The Hondas could brake later and still remain stable under braking, while the Yamahas brake earlier, but release the brake earlier carrying more corner speed. The Yamaha also turns better, making it easier to pick a line, though that was balanced by the fact that you can spin the Honda’s rear wheel and still get drive, something the Yamaha simply will not let you do.
In the words of Marquez, “In edge grip and the middle of the corner, Yamaha is stronger than us but we need to be focused on the brake point and corner exit, because it’s where we are stronger.” That is bad news for Yamaha, as the strategy they have chosen to follow is clearly the fastest way around the track.
The trouble is, it’s only the fastest way around the track when the track is clear and there is no one there with you. When you have a Honda behind you, you have two choices: brake later into the corner, lose too much corner speed, then get murdered on acceleration out of the corner; or brake earlier, watch the Hondas sail past on the brakes and get their bike stopped, ruining your fast line and forcing you to brake and lose too much corner speed, and then get murdered on acceleration out of the corner.
What Yamaha needs is a new chassis to make the bike more stable on the brakes. That, at least, was the opinion of Valentino Rossi. The braking issue could not be fixed with electronics alone, it needed some help to be able to brake later into corners while still maintaining corner speed.
According to Cal Crutchlow, the Honda was also helped by the fact that it uses more engine braking helping to slow the bike up. The Yamaha enters the corner more like a two-stroke, smooth, wheels in line, carrying corner speed like a 250. The Honda is a traditional four-stroke, using the engine to help get the bike stopped.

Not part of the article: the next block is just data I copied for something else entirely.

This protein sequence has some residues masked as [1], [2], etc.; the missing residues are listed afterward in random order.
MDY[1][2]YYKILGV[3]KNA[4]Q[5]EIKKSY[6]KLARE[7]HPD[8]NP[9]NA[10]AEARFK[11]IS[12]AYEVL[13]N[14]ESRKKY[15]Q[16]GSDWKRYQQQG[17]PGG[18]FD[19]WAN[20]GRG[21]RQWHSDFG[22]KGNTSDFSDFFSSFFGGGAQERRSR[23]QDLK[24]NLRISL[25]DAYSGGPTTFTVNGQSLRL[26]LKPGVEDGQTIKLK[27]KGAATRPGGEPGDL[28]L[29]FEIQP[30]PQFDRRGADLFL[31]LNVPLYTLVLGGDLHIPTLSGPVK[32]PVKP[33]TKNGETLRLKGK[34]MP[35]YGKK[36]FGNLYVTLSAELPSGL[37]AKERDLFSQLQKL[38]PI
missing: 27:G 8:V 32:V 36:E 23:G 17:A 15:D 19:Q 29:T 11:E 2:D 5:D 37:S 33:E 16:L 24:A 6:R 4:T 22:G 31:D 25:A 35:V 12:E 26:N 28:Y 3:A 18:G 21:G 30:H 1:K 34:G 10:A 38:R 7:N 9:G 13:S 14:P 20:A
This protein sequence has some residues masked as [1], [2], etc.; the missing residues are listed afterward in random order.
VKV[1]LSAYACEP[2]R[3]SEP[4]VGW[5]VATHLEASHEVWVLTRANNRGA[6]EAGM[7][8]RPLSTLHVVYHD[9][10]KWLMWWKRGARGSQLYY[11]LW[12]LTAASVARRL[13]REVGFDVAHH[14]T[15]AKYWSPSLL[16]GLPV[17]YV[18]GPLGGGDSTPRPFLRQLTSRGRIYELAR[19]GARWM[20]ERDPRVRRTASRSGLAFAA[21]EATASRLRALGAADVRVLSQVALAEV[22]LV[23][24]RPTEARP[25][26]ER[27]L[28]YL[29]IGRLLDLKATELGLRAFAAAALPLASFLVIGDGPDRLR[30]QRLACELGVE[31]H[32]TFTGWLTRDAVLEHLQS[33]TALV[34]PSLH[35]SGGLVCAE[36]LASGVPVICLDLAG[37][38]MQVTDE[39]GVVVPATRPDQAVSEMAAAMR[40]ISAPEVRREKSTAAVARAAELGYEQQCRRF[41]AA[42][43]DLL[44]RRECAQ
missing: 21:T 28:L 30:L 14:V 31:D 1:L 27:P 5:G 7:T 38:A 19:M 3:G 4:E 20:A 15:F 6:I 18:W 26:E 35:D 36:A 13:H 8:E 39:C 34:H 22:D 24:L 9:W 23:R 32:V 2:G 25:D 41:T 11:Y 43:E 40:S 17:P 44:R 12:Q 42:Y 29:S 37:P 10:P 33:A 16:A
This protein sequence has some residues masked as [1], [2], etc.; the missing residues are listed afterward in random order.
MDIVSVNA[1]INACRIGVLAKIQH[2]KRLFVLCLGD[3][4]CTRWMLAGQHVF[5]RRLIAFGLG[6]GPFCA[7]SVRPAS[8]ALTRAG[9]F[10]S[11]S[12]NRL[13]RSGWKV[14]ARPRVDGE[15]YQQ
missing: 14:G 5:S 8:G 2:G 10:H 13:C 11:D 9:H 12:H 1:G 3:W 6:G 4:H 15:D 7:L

Two more things worthy of note at Brno, outside of the question of Honda versus Yamaha. The first was the performance of Martin Bauer, the Austrian wild card riding a Suter BMW at Brno. Most CRT wild cards in MotoGP have cruised around at the back of the pack, finding it hard to compete with the regulars.
Like those others, Bauer has had a test prior to joining the fray, but is close to the times of Karel Abraham and Michael Laverty, and ahead of Bryan Staring and Lukas Pesek. Bauer certainly won’t win the race on Sunday, and he won’t be fastest CRT either, but it is good to see an independent wild card rider come in and add to the spectacle, rather than just bring up the rear.
The other item worthy of note was the appearance of a ‘funny front end’ in Moto2, something which many had hoped the class would help stimulate. French wildcard rider Lucas Mahias is riding the Transfiormers Moto2 machine in the Promoto Sport team at Brno, the bike using a variation of the Hossack fork first developed by Claude Fior.
The Transfiormer bike uses a modified version of the original Fior front end. The benefit of such a set up is the separation of the braking forces from suspension, allowing suspension movement to continue under braking.
With a conventional telescopic fork, the first thing that happens when you slam on the brakes is that you use up all, or nearly all of the suspension travel in the front forks. In this set up, the suspension doesn’t dip as hard.
So far, Mahias is doing reasonably well on the bike, though he is very much trundling around at the rear. The Frenchman finished 32 of 34 in FP1, and 31st in FP2. Clearly, this is an idea which needs a lot of work and development if it is to reveal its potential.
But at least someone is actually trying, for a change. Moto2 was hoped to be a hotbed of innovation; instead it turned into the same fearful nest of conservative thinking. It’s nice to see something radically different on the grid.
This article was originally published on MotoMatters, and is republished here on Asphalt & Rubber with permission by the author.